Govt takes aim at mine managers
South Africa, the world’s largest producer of precious metals, plans to extend its crackdown on mine safety and may prosecute mine managers if fatal accidents are caused by negligence, a top government official said on Wednesday.
“I don’t think the mine managers are doing enough to ensure the safety of workers. It is for that reason that we are taking a hard-line approach of closing the mines,” said Sandile Nogxina, director general of the Department of Minerals and Energy Affairs.
“We are now going to strengthen the enforcement measures—before there was no prosecution for negligence. Chances are that you are going to see them [mine managers] being prosecuted.”
‘People not knowingly sent into mines to die’
Meanwhile, the outgoing president of the Chamber of Mines, Lazarus Zim, said the industry did not knowingly and willingly send people into mines to die.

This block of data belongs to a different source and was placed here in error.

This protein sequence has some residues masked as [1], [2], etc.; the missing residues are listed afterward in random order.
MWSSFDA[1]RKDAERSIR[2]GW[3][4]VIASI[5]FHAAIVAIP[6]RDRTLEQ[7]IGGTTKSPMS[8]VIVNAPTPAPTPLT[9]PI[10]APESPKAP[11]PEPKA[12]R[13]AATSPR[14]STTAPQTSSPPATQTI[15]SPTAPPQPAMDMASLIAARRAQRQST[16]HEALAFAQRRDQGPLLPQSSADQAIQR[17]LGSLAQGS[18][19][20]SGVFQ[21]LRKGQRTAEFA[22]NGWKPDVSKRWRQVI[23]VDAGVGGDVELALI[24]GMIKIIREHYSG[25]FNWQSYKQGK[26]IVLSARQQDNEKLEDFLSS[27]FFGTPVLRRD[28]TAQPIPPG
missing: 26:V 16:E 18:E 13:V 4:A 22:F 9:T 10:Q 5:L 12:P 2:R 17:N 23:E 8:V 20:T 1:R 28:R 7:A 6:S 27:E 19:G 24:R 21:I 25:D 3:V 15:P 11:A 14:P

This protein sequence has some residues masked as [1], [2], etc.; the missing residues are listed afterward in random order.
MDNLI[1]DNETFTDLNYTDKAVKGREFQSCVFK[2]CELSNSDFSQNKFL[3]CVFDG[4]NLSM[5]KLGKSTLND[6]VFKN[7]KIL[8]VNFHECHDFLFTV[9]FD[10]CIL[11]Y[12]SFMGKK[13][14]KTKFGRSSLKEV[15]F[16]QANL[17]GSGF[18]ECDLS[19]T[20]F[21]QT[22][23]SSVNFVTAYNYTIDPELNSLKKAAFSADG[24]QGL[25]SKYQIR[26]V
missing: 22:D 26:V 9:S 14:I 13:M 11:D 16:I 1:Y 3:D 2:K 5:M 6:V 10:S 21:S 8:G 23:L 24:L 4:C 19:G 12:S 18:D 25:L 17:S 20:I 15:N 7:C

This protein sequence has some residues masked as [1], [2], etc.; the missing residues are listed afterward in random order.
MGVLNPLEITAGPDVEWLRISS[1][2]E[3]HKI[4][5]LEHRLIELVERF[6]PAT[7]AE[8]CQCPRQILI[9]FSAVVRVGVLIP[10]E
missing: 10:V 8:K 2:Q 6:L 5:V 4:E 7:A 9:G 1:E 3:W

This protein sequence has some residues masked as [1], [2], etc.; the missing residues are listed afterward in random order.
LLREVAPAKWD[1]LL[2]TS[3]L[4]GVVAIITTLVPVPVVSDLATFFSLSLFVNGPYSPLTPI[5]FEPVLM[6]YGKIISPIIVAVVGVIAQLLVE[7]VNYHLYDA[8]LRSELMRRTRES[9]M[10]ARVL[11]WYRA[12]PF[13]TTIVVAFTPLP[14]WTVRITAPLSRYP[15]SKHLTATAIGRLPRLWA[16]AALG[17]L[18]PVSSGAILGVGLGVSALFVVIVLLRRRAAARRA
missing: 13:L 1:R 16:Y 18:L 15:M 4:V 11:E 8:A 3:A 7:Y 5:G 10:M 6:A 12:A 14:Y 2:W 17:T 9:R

“The chamber and its members are acutely aware that government, not only at the level of the minister and the Department of Minerals and Energy, but also the president, are becoming increasingly uneasy about surface and underground incidents that cause injuries and loss of life,” said Zim.
While there is no one single party that can solve the rising safety-risk issue by itself, the chamber said its members acknowledge that they have to improve delivery on safety commitments. “They understand that failure to do so will inevitably damage the industry’s reputation in the eyes of key stakeholders,” said Zim.
Four years ago, mining-industry executives committed themselves to achieving a workplace target of zero fatalities and zero injuries.
And while this appeared to have some impact over the year that followed, with the fatality rate reduced by 12% in 2004 and by a further 16% in 2005, the rate was flat in 2006 when 199 miners lost their lives—and judging by the fatalities and accidents reported this year to date, 2007 does not look any better.
According to statistics from the Mine Health and Safety Council, there were 213 deaths at all South African mines in the 12 months to the end of July, compared with 197 in the corresponding period a year ago, when almost 11 000 fewer miners were employed. - Reuters, I-Net Bridge